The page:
Responding to the submissions, counsel argued that the Respondent in its charge did not specifically state that the deceased died as a result of strangulation, but rather used the words “strangulation and or suffocation” which are subject to interpretation and can be refuted by the Appellant. Counsel submitted that PW1 -4 had given evidence to show that: (i) they saw the Appellant come back home hours later carrying the baby hugged to his chest and went straight to his room; (ii) the Appellant had a long walk from the house of PW1 to his house; and (iii) the Appellant held the child tight to his body. These evidence were never discredited nor challenged by the Appellant, even under cross-examination. Counsel posited further, that failure of the Appellant to satisfactorily explain what caused the death of the deceased shortly after he took him away from PW1 to an unknown destination was the reason for his conviction, sentence and the upholding of same by the Court of Appeal. Counsel submitted that failure of the Appellant to give satisfactory explanation on how the deceased died, renders him fully responsible for the death of the deceased. Regarding the argument on tendering of medical report about the death, counsel submitted that non-tendering of medical report to prove the cause of death by the Respondent at the trial court, cannot be fatal to the case of the Prosecution. Given the circumstances of the deceased’s death which was instantaneous and without any intervening factor, medical report had ceased to be of any practical necessity – UKPONG v STATE (2019) LPELR – 46427 (SC). Counsel concluded that there was no basis for the Supreme Court to interfere with the concurrent findings of the lower courts.

Court’s Judgement and Rationale

Prefatorily, the Apex Court, per Emmanuel Akomaye Agim, JSC expressed dissatisfaction with the Appellant’s Grounds of Appeal, which His Lordship found too general and vague as they didn’t complain against any particular/specific finding of fact or any other part of the decision of the Court of Appeal. The main body of each ground disclosed no arguable complaint, other than the conclusions of the Court of Appeal derived from its findings of fact. His Lordship opined that, in the absence of any complaint against the reasons or findings of facts from which the conclusions that the Prosecution proves its case and that the appeal lacks merit are derived, the appeal is empty and baseless or groundless. Without appealing against the findings of facts or reasons from which a conclusion was made, an appeal against only the conclusion is not arguable and is incompetent. This is because by not appealing against the specific findings of facts, the appellant accepts them as correct, conclusive, and binding upon it – IYOHO v EFFIONG (2007) 7 SC (Pt. III) 90.

Deciding on the issue raised by the Appellant, the Apex Court reiterated the established ways of proving the guilt of an accused person, which are – (i) by direct evidence; (ii) by confession of the accused person/Defendant; or (iii) by circumstantial evidence. In this case, since there is no direct eye-witness to the murder of the deceased, the court relied on circumstantial pieces of evidence. Extolling the place of circumstantial evidence in criminal law, the Supreme Court relied on its earlier decision in the case of PAUL v STATE (2019) LPELR-47386(SC) Pp. 27-28, where it held that circumstantial evidence is very often the best evidence. It is said to be evidence of surrounding circumstances, which by undesigned coincidence, is capable of proving a proposition with the accuracy of mathematics. It is no derogation of evidence, to say it is circumstantial. But, the circumstantial evidence sufficient to support a conviction must be cogent, complete and unequivocal…”. For circumstantial evidence to sustain a conviction, it must point positively and unequivocally to the conclusion that the accused person and none other committed the offence. In this case, the deceased was in the custody of the Appellant from the time the Appellant took him from his mother that same evening, to the time he was found lifeless in his custody. More so, there was no reasonable or tenable explanation by the Appellant as to the cause of the son’s death.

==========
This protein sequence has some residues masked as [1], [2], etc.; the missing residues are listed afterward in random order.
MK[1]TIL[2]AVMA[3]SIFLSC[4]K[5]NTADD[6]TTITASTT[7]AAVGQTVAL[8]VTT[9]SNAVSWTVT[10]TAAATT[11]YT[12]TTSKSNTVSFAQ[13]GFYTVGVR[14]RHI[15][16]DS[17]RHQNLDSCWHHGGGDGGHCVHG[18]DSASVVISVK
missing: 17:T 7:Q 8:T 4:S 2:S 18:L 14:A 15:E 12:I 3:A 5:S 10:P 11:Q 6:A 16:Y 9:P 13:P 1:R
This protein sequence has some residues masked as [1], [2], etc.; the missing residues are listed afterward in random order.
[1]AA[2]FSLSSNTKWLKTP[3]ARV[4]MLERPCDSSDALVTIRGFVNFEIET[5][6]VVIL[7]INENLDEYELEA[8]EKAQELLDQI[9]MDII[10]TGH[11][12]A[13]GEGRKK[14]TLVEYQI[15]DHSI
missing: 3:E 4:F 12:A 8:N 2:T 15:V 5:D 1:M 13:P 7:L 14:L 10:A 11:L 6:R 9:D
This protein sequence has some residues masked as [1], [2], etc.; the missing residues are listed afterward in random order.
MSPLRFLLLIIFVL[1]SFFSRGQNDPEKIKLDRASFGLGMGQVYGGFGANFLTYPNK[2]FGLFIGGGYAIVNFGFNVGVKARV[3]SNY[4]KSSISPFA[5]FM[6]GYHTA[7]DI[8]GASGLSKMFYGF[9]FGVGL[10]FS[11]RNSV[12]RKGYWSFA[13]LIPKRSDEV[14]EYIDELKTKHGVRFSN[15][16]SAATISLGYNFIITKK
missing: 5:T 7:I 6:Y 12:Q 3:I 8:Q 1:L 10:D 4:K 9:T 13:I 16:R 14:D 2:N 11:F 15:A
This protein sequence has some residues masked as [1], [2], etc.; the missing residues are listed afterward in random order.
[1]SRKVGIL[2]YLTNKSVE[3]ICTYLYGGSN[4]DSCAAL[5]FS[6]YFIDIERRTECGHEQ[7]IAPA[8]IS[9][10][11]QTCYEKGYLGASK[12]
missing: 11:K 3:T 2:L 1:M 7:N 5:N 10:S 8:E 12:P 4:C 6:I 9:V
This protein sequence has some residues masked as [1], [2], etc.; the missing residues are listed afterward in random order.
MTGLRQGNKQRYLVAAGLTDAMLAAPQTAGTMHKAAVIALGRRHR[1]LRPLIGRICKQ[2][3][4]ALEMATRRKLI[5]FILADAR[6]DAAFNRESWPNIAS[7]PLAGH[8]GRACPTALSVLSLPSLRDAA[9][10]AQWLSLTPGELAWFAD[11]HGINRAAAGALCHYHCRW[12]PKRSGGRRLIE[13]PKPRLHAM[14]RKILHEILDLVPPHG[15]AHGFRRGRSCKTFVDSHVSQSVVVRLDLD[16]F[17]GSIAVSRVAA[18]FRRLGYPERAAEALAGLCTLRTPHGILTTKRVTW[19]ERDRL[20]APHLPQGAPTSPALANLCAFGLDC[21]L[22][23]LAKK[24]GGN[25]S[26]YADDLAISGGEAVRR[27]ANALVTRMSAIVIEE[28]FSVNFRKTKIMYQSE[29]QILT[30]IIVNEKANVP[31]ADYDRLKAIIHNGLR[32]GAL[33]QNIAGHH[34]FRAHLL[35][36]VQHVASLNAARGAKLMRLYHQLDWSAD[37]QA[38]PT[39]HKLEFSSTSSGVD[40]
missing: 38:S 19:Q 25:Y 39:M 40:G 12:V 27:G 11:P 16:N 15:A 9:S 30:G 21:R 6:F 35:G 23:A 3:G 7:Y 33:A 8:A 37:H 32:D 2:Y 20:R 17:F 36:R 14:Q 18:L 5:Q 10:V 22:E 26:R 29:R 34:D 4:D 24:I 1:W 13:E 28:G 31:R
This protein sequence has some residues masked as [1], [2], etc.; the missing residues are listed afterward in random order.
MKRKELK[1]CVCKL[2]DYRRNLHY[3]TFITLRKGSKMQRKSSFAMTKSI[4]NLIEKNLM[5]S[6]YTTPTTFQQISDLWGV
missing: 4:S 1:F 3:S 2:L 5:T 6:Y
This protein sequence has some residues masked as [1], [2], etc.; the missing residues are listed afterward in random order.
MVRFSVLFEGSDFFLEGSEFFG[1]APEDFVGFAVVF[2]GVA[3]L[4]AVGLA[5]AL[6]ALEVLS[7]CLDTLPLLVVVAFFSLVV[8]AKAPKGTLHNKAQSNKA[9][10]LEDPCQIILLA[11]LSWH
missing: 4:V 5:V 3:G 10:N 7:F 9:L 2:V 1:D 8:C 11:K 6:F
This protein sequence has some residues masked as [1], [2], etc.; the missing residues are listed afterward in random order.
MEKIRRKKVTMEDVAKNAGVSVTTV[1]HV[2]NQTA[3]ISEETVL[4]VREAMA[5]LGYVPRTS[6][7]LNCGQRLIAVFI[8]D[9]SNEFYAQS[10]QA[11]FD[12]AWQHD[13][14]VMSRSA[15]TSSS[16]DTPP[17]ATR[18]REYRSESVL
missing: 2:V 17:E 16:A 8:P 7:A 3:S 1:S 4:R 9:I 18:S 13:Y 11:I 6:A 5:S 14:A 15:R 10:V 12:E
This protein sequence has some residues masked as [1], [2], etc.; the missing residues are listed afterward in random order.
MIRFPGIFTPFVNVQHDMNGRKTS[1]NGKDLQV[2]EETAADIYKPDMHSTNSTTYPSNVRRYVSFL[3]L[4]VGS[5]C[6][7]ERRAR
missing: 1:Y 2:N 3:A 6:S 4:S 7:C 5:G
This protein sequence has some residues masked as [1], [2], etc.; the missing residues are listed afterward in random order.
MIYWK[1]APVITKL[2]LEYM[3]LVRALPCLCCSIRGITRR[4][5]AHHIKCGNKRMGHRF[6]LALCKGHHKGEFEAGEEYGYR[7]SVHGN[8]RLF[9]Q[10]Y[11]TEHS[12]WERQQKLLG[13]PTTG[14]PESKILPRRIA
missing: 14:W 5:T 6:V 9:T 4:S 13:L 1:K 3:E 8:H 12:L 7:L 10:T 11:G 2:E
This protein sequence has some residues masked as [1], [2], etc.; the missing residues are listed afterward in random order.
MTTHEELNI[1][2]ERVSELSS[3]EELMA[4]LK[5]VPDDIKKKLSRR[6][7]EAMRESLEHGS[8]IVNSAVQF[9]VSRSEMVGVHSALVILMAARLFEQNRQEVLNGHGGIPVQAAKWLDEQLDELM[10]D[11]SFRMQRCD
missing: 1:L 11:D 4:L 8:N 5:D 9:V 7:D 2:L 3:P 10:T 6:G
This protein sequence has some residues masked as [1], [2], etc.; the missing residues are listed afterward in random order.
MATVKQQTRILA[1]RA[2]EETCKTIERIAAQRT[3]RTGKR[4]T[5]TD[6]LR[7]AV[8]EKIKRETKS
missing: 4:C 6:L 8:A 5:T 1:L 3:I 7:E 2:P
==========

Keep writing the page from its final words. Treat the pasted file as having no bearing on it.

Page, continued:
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While PW1 insisted that she gave the deceased to the Appellant hale and hearty, the Appellant stated that the child was sick when he visited PW1 and took custody of the child. The Appellant, however, did not give evidence of taking the child to the hospital to receive medical attention. On this point, the Supreme Court affirmed the findings of fact by the lower courts, that the Appellant, by his omission to provide medical attention for his child, intended to cause his death. The Apex Court relied on the case of R v STONE & DOBINSON (1977) 2 ALL ER 341, R v MACDONALD (1904) ST. R.Q.D. ISI and R. v SENIOR (1899) I.Q.B. 283 to show that wilful omission to provide medical care for a sick child or other person in the custody or charge of a person in disregard of the fact, risk that the death of the sick child or person, is the probable or likely consequence of such omission.

In determining the argument on the applicability of the “Doctrine of Last Seen” to the facts of this case, the Apex Court agreed with the holding of the Court of Appeal that the doctrine of last seen readily comes to play in this case. If a person who was last seen alive in company of another is found dead, that other in whose company the person was last seen alive, in law, is presumed to bear full responsibility for the death of the deceased. He certainly has some explanation to give on what caused it, if he says he did not kill the deceased. The doctrine of last seen is one of the limited circumstances in criminal prosecution, in which an accused person is required to give an explanation as to the cause of death of the deceased. In this instance, it was the Appellant that was last seen with the deceased; no one else came into contact with the deceased. The defence of the Appellant is therefore, unacceptable in the circumstance.

Having resolved the sole issue in the appeal against the Appellant, their Lordships unanimously dismissed the appeal, and affirmed the conviction and sentence of the Appellant.

Appeal Dismissed.


Edwin Inegedu,  Esq. for the Appellant.

K.S. Lawal, Esq. for the Respondent with fiat of the A-G, Borno State.

Reported by Optimum Publishers Limited, Publishers of the Nigerian Monthly Law Reports (NMLR)(An affiliate of Babalakin & Co.)